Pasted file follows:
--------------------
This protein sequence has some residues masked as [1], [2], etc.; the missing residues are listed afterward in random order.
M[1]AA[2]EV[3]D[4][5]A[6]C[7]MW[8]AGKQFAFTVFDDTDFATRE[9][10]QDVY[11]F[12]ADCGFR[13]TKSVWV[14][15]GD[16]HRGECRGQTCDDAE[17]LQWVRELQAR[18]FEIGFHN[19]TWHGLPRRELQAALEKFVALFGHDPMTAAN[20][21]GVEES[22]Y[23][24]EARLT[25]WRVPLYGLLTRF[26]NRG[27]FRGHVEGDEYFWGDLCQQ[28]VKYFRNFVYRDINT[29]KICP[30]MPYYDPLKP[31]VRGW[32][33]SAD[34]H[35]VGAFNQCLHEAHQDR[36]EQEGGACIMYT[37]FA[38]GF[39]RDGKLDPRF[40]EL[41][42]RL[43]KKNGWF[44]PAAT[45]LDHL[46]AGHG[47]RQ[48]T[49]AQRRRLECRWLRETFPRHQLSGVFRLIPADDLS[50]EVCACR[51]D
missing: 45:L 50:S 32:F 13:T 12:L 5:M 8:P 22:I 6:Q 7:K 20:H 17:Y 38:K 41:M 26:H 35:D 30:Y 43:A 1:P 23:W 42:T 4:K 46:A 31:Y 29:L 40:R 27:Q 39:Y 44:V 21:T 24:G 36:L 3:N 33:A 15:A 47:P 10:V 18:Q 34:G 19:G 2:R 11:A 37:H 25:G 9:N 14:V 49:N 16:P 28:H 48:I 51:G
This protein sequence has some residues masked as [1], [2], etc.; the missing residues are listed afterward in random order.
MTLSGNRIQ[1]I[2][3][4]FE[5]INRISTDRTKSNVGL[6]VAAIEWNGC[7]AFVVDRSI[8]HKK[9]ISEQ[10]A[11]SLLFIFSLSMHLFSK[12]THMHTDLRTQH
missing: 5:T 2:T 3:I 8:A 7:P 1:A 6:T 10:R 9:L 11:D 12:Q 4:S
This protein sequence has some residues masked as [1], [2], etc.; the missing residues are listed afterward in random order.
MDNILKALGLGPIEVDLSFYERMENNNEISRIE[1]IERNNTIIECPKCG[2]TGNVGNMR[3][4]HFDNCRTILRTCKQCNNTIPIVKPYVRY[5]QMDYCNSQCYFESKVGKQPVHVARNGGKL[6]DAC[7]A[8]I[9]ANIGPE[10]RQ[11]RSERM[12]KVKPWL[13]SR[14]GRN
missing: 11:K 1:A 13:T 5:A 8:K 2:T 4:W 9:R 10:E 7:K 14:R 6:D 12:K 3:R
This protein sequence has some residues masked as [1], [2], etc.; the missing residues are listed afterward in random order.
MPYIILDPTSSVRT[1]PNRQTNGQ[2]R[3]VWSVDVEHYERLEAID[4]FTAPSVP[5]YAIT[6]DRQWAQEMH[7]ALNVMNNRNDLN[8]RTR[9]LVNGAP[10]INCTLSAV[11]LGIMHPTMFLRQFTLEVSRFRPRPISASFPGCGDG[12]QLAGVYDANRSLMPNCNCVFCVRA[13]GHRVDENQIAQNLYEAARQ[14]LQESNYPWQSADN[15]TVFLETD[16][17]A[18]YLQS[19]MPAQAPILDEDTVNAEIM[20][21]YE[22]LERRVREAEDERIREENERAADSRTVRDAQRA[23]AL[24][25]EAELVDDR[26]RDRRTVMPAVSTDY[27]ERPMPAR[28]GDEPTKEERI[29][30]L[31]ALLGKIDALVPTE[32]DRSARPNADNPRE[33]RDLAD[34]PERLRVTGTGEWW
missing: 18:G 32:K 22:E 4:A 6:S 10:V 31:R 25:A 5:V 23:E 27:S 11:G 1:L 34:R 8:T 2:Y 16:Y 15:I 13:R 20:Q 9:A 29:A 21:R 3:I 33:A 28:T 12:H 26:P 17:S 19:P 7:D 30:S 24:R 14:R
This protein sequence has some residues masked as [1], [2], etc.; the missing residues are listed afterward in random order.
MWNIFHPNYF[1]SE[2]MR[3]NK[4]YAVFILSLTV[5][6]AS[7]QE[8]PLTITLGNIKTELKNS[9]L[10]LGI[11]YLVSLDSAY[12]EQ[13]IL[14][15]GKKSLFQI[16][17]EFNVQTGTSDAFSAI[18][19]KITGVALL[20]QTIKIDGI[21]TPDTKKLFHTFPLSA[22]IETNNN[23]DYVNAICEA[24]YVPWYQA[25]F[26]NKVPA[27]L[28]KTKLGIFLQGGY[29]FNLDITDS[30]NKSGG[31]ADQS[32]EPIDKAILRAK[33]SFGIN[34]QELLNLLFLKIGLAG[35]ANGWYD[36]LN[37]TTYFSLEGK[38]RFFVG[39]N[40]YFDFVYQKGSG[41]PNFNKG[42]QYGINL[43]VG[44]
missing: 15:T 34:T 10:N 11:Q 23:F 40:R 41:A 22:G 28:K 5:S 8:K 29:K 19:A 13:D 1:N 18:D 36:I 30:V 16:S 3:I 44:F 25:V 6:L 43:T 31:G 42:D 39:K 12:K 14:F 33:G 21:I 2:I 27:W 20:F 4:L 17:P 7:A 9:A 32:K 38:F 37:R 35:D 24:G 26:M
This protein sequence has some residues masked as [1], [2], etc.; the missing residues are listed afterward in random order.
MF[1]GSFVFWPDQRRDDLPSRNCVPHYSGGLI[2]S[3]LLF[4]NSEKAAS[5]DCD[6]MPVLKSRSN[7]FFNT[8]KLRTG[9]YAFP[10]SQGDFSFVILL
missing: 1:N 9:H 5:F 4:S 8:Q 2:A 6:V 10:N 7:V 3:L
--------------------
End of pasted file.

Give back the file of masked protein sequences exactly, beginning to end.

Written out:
This protein sequence has some residues masked as [1], [2], etc.; the missing residues are listed afterward in random order.
M[1]AA[2]EV[3]D[4][5]A[6]C[7]MW[8]AGKQFAFTVFDDTDFATRE[9][10]QDVY[11]F[12]ADCGFR[13]TKSVWV[14][15]GD[16]HRGECRGQTCDDAE[17]LQWVRELQAR[18]FEIGFHN[19]TWHGLPRRELQAALEKFVALFGHDPMTAAN[20][21]GVEES[22]Y[23][24]EARLT[25]WRVPLYGLLTRF[26]NRG[27]FRGHVEGDEYFWGDLCQQ[28]VKYFRNFVYRDINT[29]KICP[30]MPYYDPLKP[31]VRGW[32][33]SAD[34]H[35]VGAFNQCLHEAHQDR[36]EQEGGACIMYT[37]FA[38]GF[39]RDGKLDPRF[40]EL[41][42]RL[43]KKNGWF[44]PAAT[45]LDHL[46]AGHG[47]RQ[48]T[49]AQRRRLECRWLRETFPRHQLSGVFRLIPADDLS[50]EVCACR[51]D
missing: 45:L 50:S 32:F 13:T 12:L 5:M 8:P 22:I 6:Q 7:K 20:H 17:Y 38:K 41:M 26:H 35:D 30:Y 43:A 1:P 23:W 42:T 4:K 46:A 31:Y 29:L 40:R 27:Q 39:Y 44:V 21:T 24:G 36:L 3:N 33:A 15:A 47:P 10:V 18:Q 34:G 19:G 2:R 11:A 37:H 25:G 9:N 14:V 49:N 16:P 28:H 48:I 51:G
This protein sequence has some residues masked as [1], [2], etc.; the missing residues are listed afterward in random order.
MTLSGNRIQ[1]I[2][3][4]FE[5]INRISTDRTKSNVGL[6]VAAIEWNGC[7]AFVVDRSI[8]HKK[9]ISEQ[10]A[11]SLLFIFSLSMHLFSK[12]THMHTDLRTQH
missing: 5:T 2:T 3:I 8:A 7:P 1:A 6:T 10:R 9:L 11:D 12:Q 4:S
This protein sequence has some residues masked as [1], [2], etc.; the missing residues are listed afterward in random order.
MDNILKALGLGPIEVDLSFYERMENNNEISRIE[1]IERNNTIIECPKCG[2]TGNVGNMR[3][4]HFDNCRTILRTCKQCNNTIPIVKPYVRY[5]QMDYCNSQCYFESKVGKQPVHVARNGGKL[6]DAC[7]A[8]I[9]ANIGPE[10]RQ[11]RSERM[12]KVKPWL[13]SR[14]GRN
missing: 11:K 1:A 13:T 5:A 8:K 2:T 4:W 9:R 10:E 7:K 14:R 6:D 12:K 3:R
This protein sequence has some residues masked as [1], [2], etc.; the missing residues are listed afterward in random order.
MPYIILDPTSSVRT[1]PNRQTNGQ[2]R[3]VWSVDVEHYERLEAID[4]FTAPSVP[5]YAIT[6]DRQWAQEMH[7]ALNVMNNRNDLN[8]RTR[9]LVNGAP[10]INCTLSAV[11]LGIMHPTMFLRQFTLEVSRFRPRPISASFPGCGDG[12]QLAGVYDANRSLMPNCNCVFCVRA[13]GHRVDENQIAQNLYEAARQ[14]LQESNYPWQSADN[15]TVFLETD[16][17]A[18]YLQS[19]MPAQAPILDEDTVNAEIM[20][21]YE[22]LERRVREAEDERIREENERAADSRTVRDAQRA[23]AL[24][25]EAELVDDR[26]RDRRTVMPAVSTDY[27]ERPMPAR[28]GDEPTKEERI[29][30]L[31]ALLGKIDALVPTE[32]DRSARPNADNPRE[33]RDLAD[34]PERLRVTGTGEWW
missing: 18:G 32:K 22:E 4:A 6:S 10:V 31:R 25:A 5:V 23:E 27:S 11:G 1:L 34:R 8:T 2:Y 16:Y 15:I 13:R 20:Q 9:A 29:A 21:R 3:I 33:A 28:T 12:H 26:P 17:S 19:P 7:D 30:S 24:R 14:R
This protein sequence has some residues masked as [1], [2], etc.; the missing residues are listed afterward in random order.
MWNIFHPNYF[1]SE[2]MR[3]NK[4]YAVFILSLTV[5][6]AS[7]QE[8]PLTITLGNIKTELKNS[9]L[10]LGI[11]YLVSLDSAY[12]EQ[13]IL[14][15]GKKSLFQI[16][17]EFNVQTGTSDAFSAI[18][19]KITGVALL[20]QTIKIDGI[21]TPDTKKLFHTFPLSA[22]IETNNN[23]DYVNAICEA[24]YVPWYQA[25]F[26]NKVPA[27]L[28]KTKLGIFLQGGY[29]FNLDITDS[30]NKSGG[31]ADQS[32]EPIDKAILRAK[33]SFGIN[34]QELLNLLFLKIGLAG[35]ANGWYD[36]LN[37]TTYFSLEGK[38]RFFVG[39]N[40]YFDFVYQKGSG[41]PNFNKG[42]QYGINL[43]VG[44]
missing: 15:T 34:T 10:N 11:Q 23:F 40:R 41:A 22:G 28:K 5:S 8:K 29:K 19:A 13:D 1:N 18:D 36:I 30:V 16:S 3:I 44:F 25:V 6:L 43:T 31:G 42:D 39:K 12:K 14:F 33:G 21:I 2:I 27:W 20:F 4:L 17:P 7:A 9:A 32:K 38:F 37:R 35:D 24:G 26:M
This protein sequence has some residues masked as [1], [2], etc.; the missing residues are listed afterward in random order.
MF[1]GSFVFWPDQRRDDLPSRNCVPHYSGGLI[2]S[3]LLF[4]NSEKAAS[5]DCD[6]MPVLKSRSN[7]FFNT[8]KLRTG[9]YAFP[10]SQGDFSFVILL
missing: 1:N 9:H 5:F 4:S 8:Q 2:A 6:V 10:N 7:V 3:L